Incorrect usage of C-Terms – Incoterms 2010

One problem in Incoterms 2010 concerns the correct usage of CFR and CIF and the question – who pays for the terminal handling charges at the port of import?

To summarise, there are 4 C-terms in Incoterms 2010.  Under the new rules dated 2010 the International Chamber of Commerce (ICC) state that CFR/CIF should only be used with bulk sea shipment consignments and CPT/CIP should be used with all other types of shipment, including containerised sea shipments.  Although this has been the case since January 2010, it is surprising how many contracts still specify CFR or CIF for all types of shipments and how many parties still argue strenuously against using CPT or CIP when asked to.

The importance of using the right Incoterm
Does this really matter?  Essentially the difference between CFR and CPT is quite a fine one and if everyone is happy with CFR why bother changing it?  Well there is no problem, as long as no-one has taken out a goods-in-transit insurance policy for the consignment.  But if either party has (and if that party is the seller then the correct incoterm to use is either CIF or CIP) then the use of the ‘wrong’ incoterm could potentially provide an insurance company with a reason to refuse to honour any claim.

Deciding not to state which version of Incoterms is being used, in order to mitigate the above action, could be counter-productive.  Information coming from legal circles on this matter indicate that, in the absence of any statement regarding the version used, the default position is that the parties intended to use the most recent version at the time, which, presently, is the 2010 version.

My suggestion would be that if you really need to continue using CFR and/or CIF in shipments other than bulk sea shipments, then state that you are using the Incoterms 2000 version. There is no law, anywhere, where you have to use Incoterms in your international trade contracts, and even if you do, that you must use the most recent version.  However, please note that the workability of this suggestion is dependent on all parties involved in the contract agreeing to this at the time that the International Trade contract is finalised.

Who pays for the import Terminal Handling Charges?
In theory, the risk to the shipper under any C-term passes to the buyer at the port of export, but the costs to the shipper includes the freight to the port of export.  In addition, when CIF and CIP are used, goods in transit insurance premium costs are also for the account of the shipper.  For a number of years now, Incoterms have also stated that as well as the freight and other relevant freight costs such as fuel surcharge and war risk, the terminal handling charges at the port of import may also be for the account of the shipper.

This is clearly indicated in Incoterms 2010 under Section A6 b) – Allocation of Costs (for all the C-terms) which states that the costs to the shipper can include “any charges for unloading at the agreed port of discharge that were for the seller’s account under the contract of carriage.”  However, in most contracts, there is an implicit agreement that these costs are actually paid by the buyer.  However, this is dependent, not only on there being such an agreement, but that the local laws of the importing country allow this.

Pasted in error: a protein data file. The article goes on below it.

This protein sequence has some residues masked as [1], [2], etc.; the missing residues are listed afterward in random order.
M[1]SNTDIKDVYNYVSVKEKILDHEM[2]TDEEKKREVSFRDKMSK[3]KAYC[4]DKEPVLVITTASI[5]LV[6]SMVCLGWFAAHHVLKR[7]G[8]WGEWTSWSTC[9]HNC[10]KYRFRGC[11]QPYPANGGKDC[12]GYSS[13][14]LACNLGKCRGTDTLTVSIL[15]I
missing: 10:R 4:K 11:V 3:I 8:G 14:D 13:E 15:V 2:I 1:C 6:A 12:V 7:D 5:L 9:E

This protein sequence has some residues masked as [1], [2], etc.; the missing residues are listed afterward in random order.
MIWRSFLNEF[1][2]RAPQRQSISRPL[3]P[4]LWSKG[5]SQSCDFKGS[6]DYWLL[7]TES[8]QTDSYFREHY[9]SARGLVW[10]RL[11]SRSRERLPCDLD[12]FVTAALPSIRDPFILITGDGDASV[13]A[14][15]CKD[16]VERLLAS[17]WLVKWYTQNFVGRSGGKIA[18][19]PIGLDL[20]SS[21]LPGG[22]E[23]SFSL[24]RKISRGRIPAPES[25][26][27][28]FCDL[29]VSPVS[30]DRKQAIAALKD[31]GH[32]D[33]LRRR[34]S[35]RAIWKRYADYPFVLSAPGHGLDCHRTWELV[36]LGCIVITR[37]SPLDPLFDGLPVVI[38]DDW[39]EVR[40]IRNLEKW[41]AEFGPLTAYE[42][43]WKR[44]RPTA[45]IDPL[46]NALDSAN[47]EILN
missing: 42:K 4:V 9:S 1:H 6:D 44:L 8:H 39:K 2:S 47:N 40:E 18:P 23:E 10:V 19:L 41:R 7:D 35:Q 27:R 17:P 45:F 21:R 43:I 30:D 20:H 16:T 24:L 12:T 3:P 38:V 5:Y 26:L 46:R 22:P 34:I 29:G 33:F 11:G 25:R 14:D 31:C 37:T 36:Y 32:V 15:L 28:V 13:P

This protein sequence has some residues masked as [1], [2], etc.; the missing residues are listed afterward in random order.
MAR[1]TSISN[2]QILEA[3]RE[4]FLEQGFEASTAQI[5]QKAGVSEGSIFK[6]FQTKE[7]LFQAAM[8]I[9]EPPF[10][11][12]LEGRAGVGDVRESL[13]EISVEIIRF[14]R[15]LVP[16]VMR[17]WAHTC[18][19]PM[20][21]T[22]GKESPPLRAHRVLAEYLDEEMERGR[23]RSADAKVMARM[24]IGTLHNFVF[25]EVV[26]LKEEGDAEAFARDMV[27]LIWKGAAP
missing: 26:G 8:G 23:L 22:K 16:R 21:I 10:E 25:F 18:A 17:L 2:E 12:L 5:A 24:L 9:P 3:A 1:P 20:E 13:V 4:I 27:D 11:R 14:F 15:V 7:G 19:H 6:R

This is one of those potential ‘grey’ areas which might cause long arguments that could be costly in both time and funds for all parties concerned.  Any delay in moving the goods off the ship and into the terminal could result in demurrage and storage charges being applied by the shipping company whilst a decision is made between the buyer and seller.  This really does need to be avoided at all costs.

My suggestion is that the seller and buyer decide at the time of contract who is responsible for these charges and this is stated in writing in the sales contract.  If it is the seller, then the shipping costs to the buyer should include the terminal handling charges at the port of import.  This information must be relayed to the shipping company at the time of booking the freight, so that the shipping company is aware that these costs are for the account of the seller.  Otherwise the buyer could end up paying twice for the same service.

Maria Narancic from Point to Point Export Services is an independent international trade adviser who assists organisations world wide with their international trade projects, documentation, Documentary Credits and import/export training.  She is based in the United Kingdom.  If you require any further assistance with the matters mentioned above, please do contact us by e-mail on info@point-point.com or check out other useful articles on our website www.point-point.com 

 

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